Precisely Why China Pulled the Plug on P3

By George Backwell
Wednesday, July 02, 2014
Full load container ship: File photo

The proposed container ship P3 alliance between the 255-ship fleets of Maersk, Mediterranean Shipping Company S.A. and CMA CGM was turned down by China's Anti-monopoly Bureau at the Ministry of Commerce, because the P3 alliance intended to set up a joint operations centre unlike other traditional shipping alliances. Clarification on the Ministry's website is as follows:

"On June 17, 2014, Ministry of Commerce announced its disapproval after the anti-monopoly investigation in the concentration of undertakings of Maersk, Mediterranean Shipping Company S.A. and CMA CGM establishing an 'Internet' [online operations] center.

The large-scale collaboration of the three largest shipping companies in the world will bring profound influence to global shipping industry, and attract high attention from all circles. A leading official of Anti-monopoly Bureau of Ministry of Commerce made an explanation about the case.

The official said Ministry of Commerce has no objection to enterprises gaining advantageous market position through its competitiveness. For those enterprises who have already possessed certain market prowess and want to further strengthen the forces and achieve dominant market position through the concentration of undertakings, the impact on market competition should be analyzed seriously. After assessment of related market share, market control, market access and industrial features, Ministry of Commerce believes that after the concentration, the three companies will form a tight combination, and their share of transport capacity of Asia-Europe container liner transportation will reach 47%, with remarkable increase of market concentration.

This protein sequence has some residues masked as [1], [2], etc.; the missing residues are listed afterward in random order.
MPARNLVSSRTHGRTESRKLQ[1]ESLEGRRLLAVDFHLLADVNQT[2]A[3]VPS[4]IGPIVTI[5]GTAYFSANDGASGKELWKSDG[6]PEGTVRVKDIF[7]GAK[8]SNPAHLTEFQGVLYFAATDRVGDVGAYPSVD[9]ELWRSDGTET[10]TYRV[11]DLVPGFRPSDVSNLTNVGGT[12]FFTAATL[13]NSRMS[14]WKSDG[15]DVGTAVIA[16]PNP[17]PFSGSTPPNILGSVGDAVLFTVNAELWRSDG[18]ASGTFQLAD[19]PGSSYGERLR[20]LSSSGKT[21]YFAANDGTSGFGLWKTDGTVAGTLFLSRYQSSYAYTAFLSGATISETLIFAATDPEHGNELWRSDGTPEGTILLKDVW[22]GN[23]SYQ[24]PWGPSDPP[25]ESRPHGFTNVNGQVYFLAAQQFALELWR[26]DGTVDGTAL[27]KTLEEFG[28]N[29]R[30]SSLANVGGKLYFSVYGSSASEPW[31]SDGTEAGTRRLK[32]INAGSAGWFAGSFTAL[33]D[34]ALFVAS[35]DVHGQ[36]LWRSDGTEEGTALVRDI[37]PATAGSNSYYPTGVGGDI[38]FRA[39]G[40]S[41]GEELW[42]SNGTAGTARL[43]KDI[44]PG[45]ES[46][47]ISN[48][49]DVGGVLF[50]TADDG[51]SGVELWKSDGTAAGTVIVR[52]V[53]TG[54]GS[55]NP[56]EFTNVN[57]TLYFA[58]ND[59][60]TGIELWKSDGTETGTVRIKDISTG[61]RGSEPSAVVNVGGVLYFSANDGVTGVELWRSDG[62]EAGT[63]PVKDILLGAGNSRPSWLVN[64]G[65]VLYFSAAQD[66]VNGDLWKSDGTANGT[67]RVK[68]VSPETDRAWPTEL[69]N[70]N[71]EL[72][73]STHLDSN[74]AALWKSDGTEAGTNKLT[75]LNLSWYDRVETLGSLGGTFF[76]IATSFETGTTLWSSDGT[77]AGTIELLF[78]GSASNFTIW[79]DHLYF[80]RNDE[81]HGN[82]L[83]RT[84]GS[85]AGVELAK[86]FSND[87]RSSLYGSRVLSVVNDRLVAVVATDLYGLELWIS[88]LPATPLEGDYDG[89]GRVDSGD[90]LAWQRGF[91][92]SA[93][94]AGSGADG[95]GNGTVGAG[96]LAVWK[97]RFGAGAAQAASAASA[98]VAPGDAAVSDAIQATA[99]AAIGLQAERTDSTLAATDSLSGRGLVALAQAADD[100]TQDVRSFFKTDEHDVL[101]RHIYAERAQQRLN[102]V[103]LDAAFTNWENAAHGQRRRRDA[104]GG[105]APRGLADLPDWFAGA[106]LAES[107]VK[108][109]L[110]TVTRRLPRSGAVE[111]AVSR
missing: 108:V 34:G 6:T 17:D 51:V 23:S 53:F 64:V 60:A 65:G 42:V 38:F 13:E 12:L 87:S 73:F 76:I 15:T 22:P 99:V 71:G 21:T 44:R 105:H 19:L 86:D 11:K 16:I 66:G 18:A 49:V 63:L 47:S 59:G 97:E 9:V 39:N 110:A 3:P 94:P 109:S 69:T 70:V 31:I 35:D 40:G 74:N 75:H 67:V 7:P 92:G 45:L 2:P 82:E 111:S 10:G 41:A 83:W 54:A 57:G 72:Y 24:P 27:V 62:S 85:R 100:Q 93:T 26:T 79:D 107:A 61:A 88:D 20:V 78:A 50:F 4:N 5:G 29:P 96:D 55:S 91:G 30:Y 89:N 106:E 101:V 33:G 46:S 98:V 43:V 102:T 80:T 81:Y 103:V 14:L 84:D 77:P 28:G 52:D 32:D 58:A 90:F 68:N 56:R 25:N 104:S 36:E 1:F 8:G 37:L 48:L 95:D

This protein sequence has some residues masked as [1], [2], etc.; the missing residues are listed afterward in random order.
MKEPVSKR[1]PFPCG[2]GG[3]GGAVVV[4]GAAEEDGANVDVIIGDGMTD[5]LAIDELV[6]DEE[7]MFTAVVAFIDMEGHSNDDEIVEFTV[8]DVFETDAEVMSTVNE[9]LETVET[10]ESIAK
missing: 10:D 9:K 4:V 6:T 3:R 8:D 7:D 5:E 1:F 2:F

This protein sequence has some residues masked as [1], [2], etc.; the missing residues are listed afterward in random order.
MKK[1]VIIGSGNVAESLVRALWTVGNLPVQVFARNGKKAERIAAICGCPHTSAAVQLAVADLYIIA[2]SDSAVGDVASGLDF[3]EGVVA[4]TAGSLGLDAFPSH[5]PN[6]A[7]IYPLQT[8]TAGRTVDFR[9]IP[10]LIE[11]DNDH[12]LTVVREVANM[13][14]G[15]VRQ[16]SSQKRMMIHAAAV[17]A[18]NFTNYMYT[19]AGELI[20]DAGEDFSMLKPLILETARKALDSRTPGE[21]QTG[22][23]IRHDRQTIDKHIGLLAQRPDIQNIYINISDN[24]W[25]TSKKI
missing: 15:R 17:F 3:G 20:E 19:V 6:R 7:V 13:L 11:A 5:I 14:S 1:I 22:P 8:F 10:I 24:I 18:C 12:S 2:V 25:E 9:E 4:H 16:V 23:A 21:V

The official said that during the investigation, Ministry of Commerce stated to the declarer that the concentration of undertakings may have the impact of competition elimination and restriction, and had several consultations on how to reduce the adverse impact of the concentration of undertakings to competition. The declarer submitted several remedy plans. After evaluation, Ministry of Commerce considered that there were no legal basis and convincing evidence to support the remedy plans, and it cannot be proved that the concentration of undertakings has more positive effect than adverse effect or accord with public interests. Therefore, according to the Anti-monopoly Law of People’s Republic of China, Ministry of Commerce decided to forbid this concentration of undertakings. 



The official stressed that Ministry of commerce will continue to focus on the concentration of undertakings in shipping market, work together with related governmental departments, maintain market competition order, and protect the interests of consumers according to law. 



[Background]
On September 18, 2013, Ministry of Commerce received the declaration of concentration of undertakings of Maersk, Mediterranean Shipping Company S.A. and CMA CGM establishing an Internet center. After examination, Ministry of Commerce considered that the declaration documents are lack of materials, and required the declarers to supplement.

On December 19, 2013, Ministry of Commerce confirmed that the supplementary documents met the requirements of Article 23 of Anti-monopoly Law, and began initial investigation in the concentration of undertakings. On January 18, 2014, Ministry of Commerce decided to conduct further investigation. On April 18, 2014, Ministry of Commerce made a decision to extend the investigation, with a deadline on June 17, 2014."

Source: Ministry of Commerce Website



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